You’ll be surprised how easy this simple hack is when you try it. The things that make you say “Hell Yes” will be self-motivating for you and for your business. That first reaction is crucial in deciding what you will say yes to. How something makes you feel at the start determines the outcome later, more than any other indicator.
How to say no.
Always speak the truth. In your explanation for saying no, always be honest. Honesty will make saying no less painful. Honesty will ensure that you keep getting opportunities to come your way, and people don’t hate you or ignore you in the future.
Deliver the answer with speed. Taking too long to say no creates its own list of problems. If you have to say no, then deliver the news as quickly as possible. In business, people’s livelihoods can be on the line, so respect that. The quicker you say no, the less you will have to live with it.
There may be another option. Sometimes the answer is no because it doesn’t fit or make sense. If you can see another way of doing things, then suggest a Plan B. You’d be surprised how flexible people can be if you give them another, better way forward.
Say no with respect. Be compassionate when you say no and say it in the way you’d like it to be said to you. To create goodwill, leave the other party with some inspiration. Tell them what you like about their business or the proposal. Give them some encouragement or a few ideas for free. That way the other party can feel like they gained something from dealing with you. The value you’ve created for them will be remembered down the road. The gift of saying no will have been realized later.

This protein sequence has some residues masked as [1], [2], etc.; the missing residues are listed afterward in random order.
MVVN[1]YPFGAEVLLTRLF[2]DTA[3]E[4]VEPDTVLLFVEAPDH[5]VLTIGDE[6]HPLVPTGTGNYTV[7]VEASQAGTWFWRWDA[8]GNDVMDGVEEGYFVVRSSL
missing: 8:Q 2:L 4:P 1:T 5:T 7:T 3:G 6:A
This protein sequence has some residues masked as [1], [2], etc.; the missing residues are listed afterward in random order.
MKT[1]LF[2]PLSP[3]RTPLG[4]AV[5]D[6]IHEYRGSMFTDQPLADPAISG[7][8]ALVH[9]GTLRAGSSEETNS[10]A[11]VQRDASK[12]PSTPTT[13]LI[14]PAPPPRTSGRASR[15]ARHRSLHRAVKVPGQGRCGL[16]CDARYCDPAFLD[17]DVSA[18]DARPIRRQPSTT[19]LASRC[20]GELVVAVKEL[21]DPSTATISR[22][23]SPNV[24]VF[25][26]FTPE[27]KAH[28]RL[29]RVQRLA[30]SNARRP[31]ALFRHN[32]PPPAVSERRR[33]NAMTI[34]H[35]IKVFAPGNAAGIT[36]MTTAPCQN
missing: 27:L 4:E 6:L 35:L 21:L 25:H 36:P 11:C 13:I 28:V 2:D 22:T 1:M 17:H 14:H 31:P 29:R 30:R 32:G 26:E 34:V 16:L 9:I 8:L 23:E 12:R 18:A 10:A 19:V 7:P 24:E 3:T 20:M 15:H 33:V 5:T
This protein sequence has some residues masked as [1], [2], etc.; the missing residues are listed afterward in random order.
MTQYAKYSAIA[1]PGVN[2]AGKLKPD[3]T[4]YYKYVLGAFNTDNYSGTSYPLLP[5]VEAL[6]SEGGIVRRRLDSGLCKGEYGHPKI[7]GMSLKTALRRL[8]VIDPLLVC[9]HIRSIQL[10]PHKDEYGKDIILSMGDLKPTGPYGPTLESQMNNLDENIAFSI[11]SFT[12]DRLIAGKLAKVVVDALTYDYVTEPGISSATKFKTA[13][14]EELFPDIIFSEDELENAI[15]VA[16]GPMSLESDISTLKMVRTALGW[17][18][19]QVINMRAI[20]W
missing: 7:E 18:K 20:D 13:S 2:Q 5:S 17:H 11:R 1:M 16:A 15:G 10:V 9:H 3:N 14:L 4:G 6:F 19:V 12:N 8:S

Startups especially need no.
If you are a startup or new to entrepreneurship, then you must understand that your resources are limited. I know this is obvious, but hear me out: The way to win in business in the early days is to say no to almost everything.
The reason is that you can only gain traction by finding a small gap or niche that you can exploit. The aim of the game is not to go wide, but to go deep and narrow. This means you’re looking to put all of your resources into just one, two or maybe three things. Saying yes too much will cause you to spread yourself and your company too thin. This will result in you not having enough resources and bandwidth to execute and go deep.
Focus in business is one of the key ingredients to success. Focus comes from the word no. You can’t be all things to everyone, so stop trying. Business is not a beauty pageant where you’re trying to impress everyone; business is a marathon that requires everything you’ve got, without distraction.
Start saying no. Stop saying yes. Remember why you started your business in the first place. It’s that why that will strengthen all of your decisions to say no.
Could it be that failing to say no is what is holding you back, and not money or people?